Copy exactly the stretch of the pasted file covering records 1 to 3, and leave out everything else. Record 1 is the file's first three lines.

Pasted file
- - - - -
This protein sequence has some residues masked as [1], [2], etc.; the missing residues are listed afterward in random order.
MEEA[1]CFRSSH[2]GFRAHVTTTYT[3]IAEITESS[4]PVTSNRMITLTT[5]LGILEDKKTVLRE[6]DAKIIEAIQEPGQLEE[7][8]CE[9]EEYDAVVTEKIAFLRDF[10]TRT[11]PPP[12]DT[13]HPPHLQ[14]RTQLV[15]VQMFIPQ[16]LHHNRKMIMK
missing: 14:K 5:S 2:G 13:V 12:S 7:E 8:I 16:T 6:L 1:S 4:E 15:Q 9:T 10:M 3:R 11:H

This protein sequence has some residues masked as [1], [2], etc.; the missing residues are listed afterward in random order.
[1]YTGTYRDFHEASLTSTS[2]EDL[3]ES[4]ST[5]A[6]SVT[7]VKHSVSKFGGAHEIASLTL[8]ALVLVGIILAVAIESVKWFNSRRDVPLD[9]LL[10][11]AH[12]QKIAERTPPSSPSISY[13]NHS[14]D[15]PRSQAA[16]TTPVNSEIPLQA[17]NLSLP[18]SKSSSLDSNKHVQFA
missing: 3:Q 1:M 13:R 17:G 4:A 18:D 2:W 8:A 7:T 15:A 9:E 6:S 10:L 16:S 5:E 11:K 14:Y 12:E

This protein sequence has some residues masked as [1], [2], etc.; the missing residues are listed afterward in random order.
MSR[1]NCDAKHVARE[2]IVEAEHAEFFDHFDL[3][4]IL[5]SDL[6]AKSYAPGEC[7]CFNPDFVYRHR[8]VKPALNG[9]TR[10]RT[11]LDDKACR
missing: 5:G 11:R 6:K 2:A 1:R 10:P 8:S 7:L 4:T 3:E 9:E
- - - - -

This protein sequence has some residues masked as [1], [2], etc.; the missing residues are listed afterward in random order.
MEEA[1]CFRSSH[2]GFRAHVTTTYT[3]IAEITESS[4]PVTSNRMITLTT[5]LGILEDKKTVLRE[6]DAKIIEAIQEPGQLEE[7][8]CE[9]EEYDAVVTEKIAFLRDF[10]TRT[11]PPP[12]DT[13]HPPHLQ[14]RTQLV[15]VQMFIPQ[16]LHHNRKMIMK
missing: 14:K 5:S 2:G 13:V 12:S 7:E 8:I 16:T 6:L 1:S 4:E 15:Q 9:T 10:M 3:R 11:H

This protein sequence has some residues masked as [1], [2], etc.; the missing residues are listed afterward in random order.
[1]YTGTYRDFHEASLTSTS[2]EDL[3]ES[4]ST[5]A[6]SVT[7]VKHSVSKFGGAHEIASLTL[8]ALVLVGIILAVAIESVKWFNSRRDVPLD[9]LL[10][11]AH[12]QKIAERTPPSSPSISY[13]NHS[14]D[15]PRSQAA[16]TTPVNSEIPLQA[17]NLSLP[18]SKSSSLDSNKHVQFA
missing: 3:Q 1:M 13:R 17:G 4:A 18:D 2:W 8:A 7:T 15:A 9:E 6:S 10:L 16:S 5:E 11:K 14:Y 12:E

This protein sequence has some residues masked as [1], [2], etc.; the missing residues are listed afterward in random order.
MSR[1]NCDAKHVARE[2]IVEAEHAEFFDHFDL[3][4]IL[5]SDL[6]AKSYAPGEC[7]CFNPDFVYRHR[8]VKPALNG[9]TR[10]RT[11]LDDKACR
missing: 5:G 11:R 6:K 2:A 1:R 10:P 8:S 7:L 4:T 3:E 9:E